Should I Payoff a Credit Card or Get a Loan?

June 11, 2018















(For legal purposes) THIS POST MAY CONTAIN AFFILIATE LINKS (which means, I potentially earn a commission from products/services purchased). PLEASE READ MY DISCLOSURE FOR MORE INFO.


Happy Monday blog family and to my community!  One of the most rewarding aspects about this website is being able to help my friends and family get their financial affairs in order. 


To be honest, I had hesitation at first putting this website up because while I have a talent for key aspects in this industry, I never enjoy giving financial advice that has risk potential.  Mostly out of fear that "what if I am wrong this time?". 


It is my own fear that I deal with but the more I ponder on it, the more it shows proof of my caring for them and their finances and my due diligence is valuable to them. 


Money is a private and sensitive topic for anyone to discuss; yet, the majority of the population are seeking help and want such valuable advice!


It is good for you to discuss finances with those close to you.  I always encourage men to discuss their finances with their spouses!  We are guilty at times, especially if we handle the budgeting, to keep our finances secret.  Usually it is because we don't like to fail and when budgets go into the red, it proves we are no longer Superman.


Now that we are warmed up, let's briefly discuss whether one should get a loan to payoff credit cards.  Many of you know but some readers out there checking this website this website for the first time may not know, that credit cards charge a Revolving Rate.  This means a rate is consistently calculated...DAILY!


How on earth can anyone pay a credit card charging 18% or more APR?  These types of loans are not fixed liked an automobile where rates are usually from 4-6% annually.  At least with fixed rate loans the interest payment steadily declines as the principal payment increases.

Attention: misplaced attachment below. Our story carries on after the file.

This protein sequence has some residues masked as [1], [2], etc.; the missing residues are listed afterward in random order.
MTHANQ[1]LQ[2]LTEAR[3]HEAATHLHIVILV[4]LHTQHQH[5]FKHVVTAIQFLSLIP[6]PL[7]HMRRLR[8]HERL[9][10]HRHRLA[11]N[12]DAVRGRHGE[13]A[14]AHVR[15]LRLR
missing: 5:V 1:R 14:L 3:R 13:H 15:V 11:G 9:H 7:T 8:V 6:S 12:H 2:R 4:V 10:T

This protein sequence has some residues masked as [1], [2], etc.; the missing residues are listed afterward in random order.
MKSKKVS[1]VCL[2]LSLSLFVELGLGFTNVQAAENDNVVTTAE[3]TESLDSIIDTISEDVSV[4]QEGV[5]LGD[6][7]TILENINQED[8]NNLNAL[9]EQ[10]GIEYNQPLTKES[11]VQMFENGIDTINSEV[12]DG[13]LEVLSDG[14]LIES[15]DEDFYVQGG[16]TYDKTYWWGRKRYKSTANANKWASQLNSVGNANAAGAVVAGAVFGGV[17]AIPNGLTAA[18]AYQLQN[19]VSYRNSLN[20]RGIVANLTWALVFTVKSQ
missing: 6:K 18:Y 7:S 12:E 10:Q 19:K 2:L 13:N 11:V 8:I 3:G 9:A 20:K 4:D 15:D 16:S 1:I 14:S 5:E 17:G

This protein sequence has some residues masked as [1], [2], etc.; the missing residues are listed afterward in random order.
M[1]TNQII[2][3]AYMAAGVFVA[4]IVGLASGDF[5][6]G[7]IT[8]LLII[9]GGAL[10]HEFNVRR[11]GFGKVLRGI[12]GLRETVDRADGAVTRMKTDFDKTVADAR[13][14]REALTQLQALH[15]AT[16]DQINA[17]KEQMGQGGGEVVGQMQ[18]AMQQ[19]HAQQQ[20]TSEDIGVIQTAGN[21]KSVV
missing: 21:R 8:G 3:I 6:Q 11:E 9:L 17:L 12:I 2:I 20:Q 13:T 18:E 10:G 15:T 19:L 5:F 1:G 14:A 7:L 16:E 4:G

If it weren't for revolving debt, financial firms wouldn't make their money-well large sums of money.  Oddly enough, when you walk into your bank [true story], a banker is asked if one should pay off a credit card or get a consumer loan to pay it off. 


The banker who has a conflict of interest obviously will usually say something along the lines of "One should continue to payoff the credit card making more than minimum payment."  I've even heard some say, paying it off will harm your credit score.  Get a free copy of your credit score with a company I trust, Credit Sesame


If you are disciplined enough to NOT USE your credit card and you have a substantial balance that is difficult to payoff, then I do recommend you get a consumer loan to pay off the debt.  


Why you ask?


Well, it boils down to interest payments.  If you have Credit Card "A" that is charging you 18% APR compared to Consumer Loan "B" with a fixed interest rate of 6%, which loan do you think you can pay off first?  Most likely the 6% rate loan assuming the borrowed amount was roughly the same amount.

 Also, with Consumer Loan "B" the payments are fixed unlike credit cards which help you manage a better forecasted budget.   But I must stress the importance of NOT USING your credit cards while these loan payments are being made. 


If you happen to be thinking about such options with a banker, then here are some things that do decide your credit score in this video below.




 Sometimes particular situations warrant you the chance to payoff your credit card with a loan.  In cases like these, I personally use SoFi.  Yes, I have used this company in the past because of the staff's professionalism and courtesy.  Most importantly, the turn around time to process and receive the deposit was the same day.  This isn't to say, you will get the same day turn around. 



If you happen to have a credit score with some bruises on it, then take a few minutes to discuss this with the Credit Assistance Network.   They are rated A+ by the Better Business Bureau and can provide a FREE CREDIT ANALYSIS


Another great resource to use is Lending Tree.  You can shop rates from the convenience of your home or office. 





This course is designed to walk you through a process known as Debt Stacking. Some refer to it as Debt Snowball.  This course sells for $19.99 but if you use promo code DOLLAROTTER10 you can take it for $9.99 or less depending on the specials running by  


Remember when it comes to debt, be sure you are discussing strategies and talking to your spouse or significant other about it so you can get on the same page and start tackling this amount down quickly. 


Money moves in three ways, Up, Down or Sideways.  Be sure you are taking the steps to move your money Up.



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